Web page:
Happy Easter to you!!!Pasaka was great here. Exhausting but awesome. It involved some epic all day cooking, about 60 coconut cupcakes given away, too many visits to count, sharing from God’s word about why we celebrate Easter, lots of conversations, the girls getting lots of “wamependezas” thanks to their matching dresses, and lots of sweating. And today we are off to a team celebration which will involved some kiddos hunting eggs 🙂 More later….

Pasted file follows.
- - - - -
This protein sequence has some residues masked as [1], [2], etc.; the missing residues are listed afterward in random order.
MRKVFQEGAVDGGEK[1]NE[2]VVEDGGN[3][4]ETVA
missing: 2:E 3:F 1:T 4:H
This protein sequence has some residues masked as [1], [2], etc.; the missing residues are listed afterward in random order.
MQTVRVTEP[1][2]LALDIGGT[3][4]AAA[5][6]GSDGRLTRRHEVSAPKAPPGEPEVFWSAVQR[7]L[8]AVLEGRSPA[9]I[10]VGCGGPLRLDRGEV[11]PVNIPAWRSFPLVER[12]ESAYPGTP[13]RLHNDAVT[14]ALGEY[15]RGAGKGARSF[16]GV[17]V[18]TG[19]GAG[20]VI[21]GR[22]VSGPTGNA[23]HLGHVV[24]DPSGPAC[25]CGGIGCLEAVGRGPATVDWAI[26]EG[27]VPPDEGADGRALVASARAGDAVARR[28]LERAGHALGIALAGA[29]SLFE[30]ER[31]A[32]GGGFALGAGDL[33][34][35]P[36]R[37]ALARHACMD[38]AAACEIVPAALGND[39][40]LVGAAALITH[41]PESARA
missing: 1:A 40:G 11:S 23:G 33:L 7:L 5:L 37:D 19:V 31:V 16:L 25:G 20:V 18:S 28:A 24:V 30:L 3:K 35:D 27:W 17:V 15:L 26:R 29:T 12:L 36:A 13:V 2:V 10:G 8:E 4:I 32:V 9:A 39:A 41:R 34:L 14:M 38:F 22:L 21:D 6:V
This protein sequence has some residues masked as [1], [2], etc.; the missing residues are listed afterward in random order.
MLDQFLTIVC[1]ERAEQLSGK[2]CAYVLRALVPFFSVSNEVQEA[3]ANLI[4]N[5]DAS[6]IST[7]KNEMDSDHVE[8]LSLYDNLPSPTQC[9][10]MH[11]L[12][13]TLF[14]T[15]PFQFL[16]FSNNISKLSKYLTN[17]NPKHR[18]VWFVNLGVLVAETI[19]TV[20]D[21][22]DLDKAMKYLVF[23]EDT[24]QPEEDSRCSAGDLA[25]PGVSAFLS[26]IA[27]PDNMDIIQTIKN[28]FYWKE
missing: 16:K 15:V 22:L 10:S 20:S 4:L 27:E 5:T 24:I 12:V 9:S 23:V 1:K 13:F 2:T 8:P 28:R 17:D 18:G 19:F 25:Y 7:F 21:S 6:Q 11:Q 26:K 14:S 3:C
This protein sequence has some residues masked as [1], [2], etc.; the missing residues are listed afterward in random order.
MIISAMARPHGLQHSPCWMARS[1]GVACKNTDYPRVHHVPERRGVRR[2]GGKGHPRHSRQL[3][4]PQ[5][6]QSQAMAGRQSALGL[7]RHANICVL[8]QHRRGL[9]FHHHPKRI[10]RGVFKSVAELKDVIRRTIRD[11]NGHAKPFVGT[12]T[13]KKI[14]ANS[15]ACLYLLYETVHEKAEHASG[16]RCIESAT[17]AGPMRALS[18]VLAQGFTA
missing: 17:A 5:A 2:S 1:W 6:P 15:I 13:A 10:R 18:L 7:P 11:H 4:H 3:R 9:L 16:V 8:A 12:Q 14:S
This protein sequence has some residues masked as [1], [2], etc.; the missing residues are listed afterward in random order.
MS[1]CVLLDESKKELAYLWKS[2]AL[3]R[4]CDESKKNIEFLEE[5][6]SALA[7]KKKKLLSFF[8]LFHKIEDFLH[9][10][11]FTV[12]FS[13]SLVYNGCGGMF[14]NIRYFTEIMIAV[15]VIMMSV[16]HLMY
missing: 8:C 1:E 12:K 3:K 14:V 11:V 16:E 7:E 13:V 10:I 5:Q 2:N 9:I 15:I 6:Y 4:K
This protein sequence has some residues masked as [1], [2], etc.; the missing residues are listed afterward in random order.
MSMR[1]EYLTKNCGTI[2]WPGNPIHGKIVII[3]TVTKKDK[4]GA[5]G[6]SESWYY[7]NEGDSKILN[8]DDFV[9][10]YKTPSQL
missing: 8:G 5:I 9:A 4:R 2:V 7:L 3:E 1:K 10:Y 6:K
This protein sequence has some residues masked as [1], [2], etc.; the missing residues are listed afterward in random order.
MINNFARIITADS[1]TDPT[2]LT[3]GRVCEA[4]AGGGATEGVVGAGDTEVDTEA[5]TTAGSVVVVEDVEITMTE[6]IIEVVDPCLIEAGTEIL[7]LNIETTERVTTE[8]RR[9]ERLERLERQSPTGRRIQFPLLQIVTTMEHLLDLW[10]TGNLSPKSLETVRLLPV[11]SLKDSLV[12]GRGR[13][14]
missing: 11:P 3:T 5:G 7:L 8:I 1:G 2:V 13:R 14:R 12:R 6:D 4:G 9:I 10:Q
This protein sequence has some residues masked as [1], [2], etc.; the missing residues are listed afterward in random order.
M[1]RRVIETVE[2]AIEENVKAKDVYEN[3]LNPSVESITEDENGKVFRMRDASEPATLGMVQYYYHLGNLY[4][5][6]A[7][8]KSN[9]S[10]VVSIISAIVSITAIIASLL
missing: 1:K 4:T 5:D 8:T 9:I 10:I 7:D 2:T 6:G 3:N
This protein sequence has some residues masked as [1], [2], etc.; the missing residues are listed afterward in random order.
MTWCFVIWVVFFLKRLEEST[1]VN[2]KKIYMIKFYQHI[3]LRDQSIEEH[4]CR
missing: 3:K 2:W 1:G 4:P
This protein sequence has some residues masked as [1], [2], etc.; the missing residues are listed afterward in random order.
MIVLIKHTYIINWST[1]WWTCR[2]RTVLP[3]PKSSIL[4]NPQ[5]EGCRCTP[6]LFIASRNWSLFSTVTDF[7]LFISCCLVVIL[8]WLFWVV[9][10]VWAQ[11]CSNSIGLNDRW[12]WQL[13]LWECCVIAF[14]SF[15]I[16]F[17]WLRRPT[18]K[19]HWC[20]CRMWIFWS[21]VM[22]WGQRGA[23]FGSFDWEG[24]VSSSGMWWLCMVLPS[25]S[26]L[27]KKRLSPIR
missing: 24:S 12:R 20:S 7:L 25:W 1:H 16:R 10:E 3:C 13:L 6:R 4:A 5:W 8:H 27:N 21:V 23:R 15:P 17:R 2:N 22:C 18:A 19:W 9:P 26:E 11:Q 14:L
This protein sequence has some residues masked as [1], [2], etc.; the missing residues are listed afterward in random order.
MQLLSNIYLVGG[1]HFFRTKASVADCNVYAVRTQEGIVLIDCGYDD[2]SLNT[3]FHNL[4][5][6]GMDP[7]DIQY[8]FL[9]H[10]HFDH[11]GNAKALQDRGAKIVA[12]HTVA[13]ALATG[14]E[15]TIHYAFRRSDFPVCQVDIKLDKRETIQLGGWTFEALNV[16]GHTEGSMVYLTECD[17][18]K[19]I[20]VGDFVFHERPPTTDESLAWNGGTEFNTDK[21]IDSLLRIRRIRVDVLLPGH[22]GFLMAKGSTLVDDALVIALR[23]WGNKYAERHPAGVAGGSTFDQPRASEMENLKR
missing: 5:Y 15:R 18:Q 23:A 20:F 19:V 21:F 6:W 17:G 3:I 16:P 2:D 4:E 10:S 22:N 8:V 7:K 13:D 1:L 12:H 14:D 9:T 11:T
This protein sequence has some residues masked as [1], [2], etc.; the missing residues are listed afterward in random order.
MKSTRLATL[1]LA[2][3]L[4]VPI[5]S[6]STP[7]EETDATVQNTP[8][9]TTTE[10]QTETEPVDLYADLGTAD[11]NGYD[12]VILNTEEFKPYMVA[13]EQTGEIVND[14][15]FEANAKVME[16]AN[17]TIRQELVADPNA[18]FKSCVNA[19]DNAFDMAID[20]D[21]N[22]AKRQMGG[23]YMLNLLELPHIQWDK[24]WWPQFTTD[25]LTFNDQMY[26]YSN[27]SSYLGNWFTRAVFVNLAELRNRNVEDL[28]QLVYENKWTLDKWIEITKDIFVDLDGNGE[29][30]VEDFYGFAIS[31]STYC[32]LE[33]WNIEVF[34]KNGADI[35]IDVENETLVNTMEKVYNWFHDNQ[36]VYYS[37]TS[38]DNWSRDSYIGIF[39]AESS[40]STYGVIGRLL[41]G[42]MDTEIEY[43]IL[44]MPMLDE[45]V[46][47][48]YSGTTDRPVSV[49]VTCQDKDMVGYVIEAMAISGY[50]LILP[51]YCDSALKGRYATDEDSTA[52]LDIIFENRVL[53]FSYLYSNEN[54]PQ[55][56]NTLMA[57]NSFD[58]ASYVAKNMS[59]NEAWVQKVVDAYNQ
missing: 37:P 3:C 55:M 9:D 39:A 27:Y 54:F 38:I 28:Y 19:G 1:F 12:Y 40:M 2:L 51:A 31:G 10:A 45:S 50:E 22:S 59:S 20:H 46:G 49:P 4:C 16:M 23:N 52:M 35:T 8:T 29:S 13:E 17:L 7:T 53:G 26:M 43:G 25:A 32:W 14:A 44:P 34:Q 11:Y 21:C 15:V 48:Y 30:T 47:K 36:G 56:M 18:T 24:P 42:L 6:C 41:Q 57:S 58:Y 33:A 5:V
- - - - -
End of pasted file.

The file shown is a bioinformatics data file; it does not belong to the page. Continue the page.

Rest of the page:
I had to record some thoughts about a trip we took this past week to visit friends at their new home. This is a dear friend of ours that got married while we were away. It was so sad that we missed the wedding by just a week since Jason would have been apart of the ceremony but we just had to make time to give them our “Hongera’s” (congrats) and see the home that he has been saving for and working on all year. This friend works construction on our school and we actually met him 6 years ago as he worked as a fundi on the Habitat Houses we built in the village way back when. So Jason and him have become very close and he is amazingly welcoming, caring, helpful, and fun (he ALWAYS answers all questions with a “Safi sana” literally meaning really clean…sorta like slang for awesome and Anni loves to mimic his typical response with gusto). He helped us adjust to life here and learn the language when we first arrived and for that we are forever grateful. So his new home is a bit further than where he lived with his Mom but we set out early in the morning hoping to be back by 2pm. Silly us, you would think that we have lived here long enough to know that planning 2 things back to back hardly ever works out since time is just not scheduled like that here. I think people are just accustomed to waiting and it does not grate at them like it does us Western types. In my observations it involves expectations because if your normal way of being is to believe that waiting is part of life, that patience in everything is required, and that you always value time spent with people over accomplishing tasks then you just flow with it. I must admit some days this is still really hard for me but I am learning to let go of my need to control situations. We picked up our friend and all squeezed into our car so he could direct us to his new place (which was a brilliant decision as we would never have found it through all the winding, muddy, gravel, shamba roads (i use that term loosely)…turn right at the banana plant just is not that helpful for us Wazungus). Once we arrived we greeted his new wife and they produced a mat for us to sit on in the middle courtyard area of their home. His wife also started gathering some food to clean and cook for us. The house will be a good size when it is finished but like many homes here it is “still under construction” meaning in this case there is only one tiny room (a bedroom) that has a roof and is somewhat done. They keep their bed and all their belongings in this small room. The house has no electricity and no running water. Every time we visit I cannot help but think how I would cope living like so many do here. But as I said before they do not have the problems and frustrations we do when the power goes out because they have learned to get along just fine with out it. They told us it was really no big deal when the power was out except that there were some water issues later in the outage. Again, if my life was less complicated maybe I would not get so easily frustrated.